Abigail Zelaya ’20 has been forging a path to a healthcare career for a long time. In middle school, while waiting in an empty nurse’s office, she spotted a stethoscope. Zelaya picked up the instrument and listened to her own heart. “After that, I wanted to know everything about my body,” she recalled.
The incident is emblematic of the fiery independence that drives Zelaya, 17, to do whatever she sets her mind on. Her mother, a native of Honduras, speaks little English. With no one to show her the ropes, Zelaya became the first in her family to attend college, navigating the application process on her own.
In high school she studied to become a certified nursing assistant, and worked after school in a nursing home. “At first I was scared, but I saw I had the stomach for [nursing],” said Zelaya, who also has her eye on Mercy’s physician assistant program.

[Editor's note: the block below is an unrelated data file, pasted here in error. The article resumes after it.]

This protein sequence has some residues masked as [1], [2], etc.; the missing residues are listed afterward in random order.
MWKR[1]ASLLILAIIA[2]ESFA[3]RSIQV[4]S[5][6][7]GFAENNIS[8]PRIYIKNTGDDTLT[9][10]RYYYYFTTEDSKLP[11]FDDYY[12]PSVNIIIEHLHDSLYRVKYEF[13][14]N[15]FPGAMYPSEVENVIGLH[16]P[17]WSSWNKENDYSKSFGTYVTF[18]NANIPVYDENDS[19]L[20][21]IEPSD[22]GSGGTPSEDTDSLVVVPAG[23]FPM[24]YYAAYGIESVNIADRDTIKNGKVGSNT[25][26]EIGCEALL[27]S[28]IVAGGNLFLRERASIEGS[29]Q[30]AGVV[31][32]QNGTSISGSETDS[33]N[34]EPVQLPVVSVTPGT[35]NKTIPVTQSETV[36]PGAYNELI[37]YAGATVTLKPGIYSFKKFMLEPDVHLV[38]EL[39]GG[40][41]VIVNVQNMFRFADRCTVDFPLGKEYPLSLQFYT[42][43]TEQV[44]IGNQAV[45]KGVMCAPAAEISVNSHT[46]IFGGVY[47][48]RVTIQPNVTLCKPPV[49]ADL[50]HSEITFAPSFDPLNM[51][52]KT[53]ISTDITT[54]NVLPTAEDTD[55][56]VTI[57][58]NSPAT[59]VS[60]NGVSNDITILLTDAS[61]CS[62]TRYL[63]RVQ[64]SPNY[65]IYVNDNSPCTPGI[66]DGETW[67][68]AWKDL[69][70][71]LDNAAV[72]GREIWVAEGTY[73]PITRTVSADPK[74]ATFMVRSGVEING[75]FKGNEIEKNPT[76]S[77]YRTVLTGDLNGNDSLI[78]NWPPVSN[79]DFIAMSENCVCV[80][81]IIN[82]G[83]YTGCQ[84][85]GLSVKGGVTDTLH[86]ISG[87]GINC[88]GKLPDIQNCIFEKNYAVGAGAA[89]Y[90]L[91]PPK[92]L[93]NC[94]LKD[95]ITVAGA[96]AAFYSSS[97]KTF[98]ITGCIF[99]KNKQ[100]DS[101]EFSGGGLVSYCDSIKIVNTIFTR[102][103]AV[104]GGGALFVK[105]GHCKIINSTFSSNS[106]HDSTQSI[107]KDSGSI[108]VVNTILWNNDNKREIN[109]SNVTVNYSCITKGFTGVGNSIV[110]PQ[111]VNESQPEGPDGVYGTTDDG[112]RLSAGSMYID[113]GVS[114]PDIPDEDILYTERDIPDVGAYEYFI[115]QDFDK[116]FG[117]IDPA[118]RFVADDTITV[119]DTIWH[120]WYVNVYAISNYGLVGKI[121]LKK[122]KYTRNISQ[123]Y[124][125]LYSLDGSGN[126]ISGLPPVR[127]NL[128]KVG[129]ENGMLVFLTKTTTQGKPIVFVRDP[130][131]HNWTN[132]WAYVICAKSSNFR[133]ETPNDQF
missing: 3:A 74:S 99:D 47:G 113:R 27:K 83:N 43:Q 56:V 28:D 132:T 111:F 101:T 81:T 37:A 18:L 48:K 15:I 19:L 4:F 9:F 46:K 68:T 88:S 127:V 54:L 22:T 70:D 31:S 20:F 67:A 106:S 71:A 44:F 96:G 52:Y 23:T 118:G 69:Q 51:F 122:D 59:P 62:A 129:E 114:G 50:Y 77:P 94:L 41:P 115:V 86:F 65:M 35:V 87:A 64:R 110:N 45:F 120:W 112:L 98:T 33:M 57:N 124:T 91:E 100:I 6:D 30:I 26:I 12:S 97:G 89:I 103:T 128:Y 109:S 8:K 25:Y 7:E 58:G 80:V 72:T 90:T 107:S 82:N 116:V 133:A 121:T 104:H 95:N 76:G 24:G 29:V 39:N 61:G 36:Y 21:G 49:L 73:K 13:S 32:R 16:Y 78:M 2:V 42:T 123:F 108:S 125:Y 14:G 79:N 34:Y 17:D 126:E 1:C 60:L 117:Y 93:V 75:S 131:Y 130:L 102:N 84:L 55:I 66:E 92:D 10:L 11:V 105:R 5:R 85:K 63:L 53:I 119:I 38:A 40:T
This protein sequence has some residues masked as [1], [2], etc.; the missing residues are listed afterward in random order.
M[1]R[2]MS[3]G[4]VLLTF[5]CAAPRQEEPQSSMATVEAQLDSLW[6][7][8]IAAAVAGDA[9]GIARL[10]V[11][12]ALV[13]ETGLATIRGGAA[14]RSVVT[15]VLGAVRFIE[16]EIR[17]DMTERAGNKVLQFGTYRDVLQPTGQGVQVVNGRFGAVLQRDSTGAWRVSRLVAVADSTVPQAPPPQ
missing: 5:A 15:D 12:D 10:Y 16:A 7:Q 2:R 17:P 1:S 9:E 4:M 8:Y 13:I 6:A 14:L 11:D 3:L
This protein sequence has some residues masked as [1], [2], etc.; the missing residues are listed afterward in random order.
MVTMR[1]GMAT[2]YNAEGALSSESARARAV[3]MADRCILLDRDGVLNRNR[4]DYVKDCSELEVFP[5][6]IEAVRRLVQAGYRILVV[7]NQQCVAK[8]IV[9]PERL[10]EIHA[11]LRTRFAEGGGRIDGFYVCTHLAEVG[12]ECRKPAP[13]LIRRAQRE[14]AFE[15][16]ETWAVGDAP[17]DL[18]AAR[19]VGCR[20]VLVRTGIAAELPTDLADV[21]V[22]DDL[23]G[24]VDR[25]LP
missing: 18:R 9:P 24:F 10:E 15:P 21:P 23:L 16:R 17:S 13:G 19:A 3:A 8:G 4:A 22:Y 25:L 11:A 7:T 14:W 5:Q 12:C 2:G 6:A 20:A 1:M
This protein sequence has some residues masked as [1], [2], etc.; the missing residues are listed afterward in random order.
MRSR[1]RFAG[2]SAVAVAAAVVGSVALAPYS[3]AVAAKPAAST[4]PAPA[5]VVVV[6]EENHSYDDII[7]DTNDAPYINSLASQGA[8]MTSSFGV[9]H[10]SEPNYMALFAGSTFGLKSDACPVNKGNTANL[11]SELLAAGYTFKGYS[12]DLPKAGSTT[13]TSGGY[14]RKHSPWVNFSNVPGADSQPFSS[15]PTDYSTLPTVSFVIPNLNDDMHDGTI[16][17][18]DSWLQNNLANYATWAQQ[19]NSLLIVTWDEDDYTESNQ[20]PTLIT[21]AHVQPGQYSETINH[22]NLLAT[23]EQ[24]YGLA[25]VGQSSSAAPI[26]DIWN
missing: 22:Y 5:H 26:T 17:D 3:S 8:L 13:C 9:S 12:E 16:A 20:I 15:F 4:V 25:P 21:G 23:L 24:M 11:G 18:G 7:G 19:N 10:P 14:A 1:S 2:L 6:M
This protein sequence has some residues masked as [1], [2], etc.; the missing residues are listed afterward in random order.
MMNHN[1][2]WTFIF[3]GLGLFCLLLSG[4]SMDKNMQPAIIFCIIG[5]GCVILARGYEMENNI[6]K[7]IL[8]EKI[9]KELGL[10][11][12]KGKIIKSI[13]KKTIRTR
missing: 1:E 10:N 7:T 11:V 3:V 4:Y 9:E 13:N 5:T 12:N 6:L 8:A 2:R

Believing a role model might have made her life easier, Zelaya is determined to be a support for others, especially her 13-year-old sister, Eunice. “I help her with school, with her friends—with anything I’ve experienced, I tell her what I know,” Zelaya said. “I had no one, but she has me to guide her.”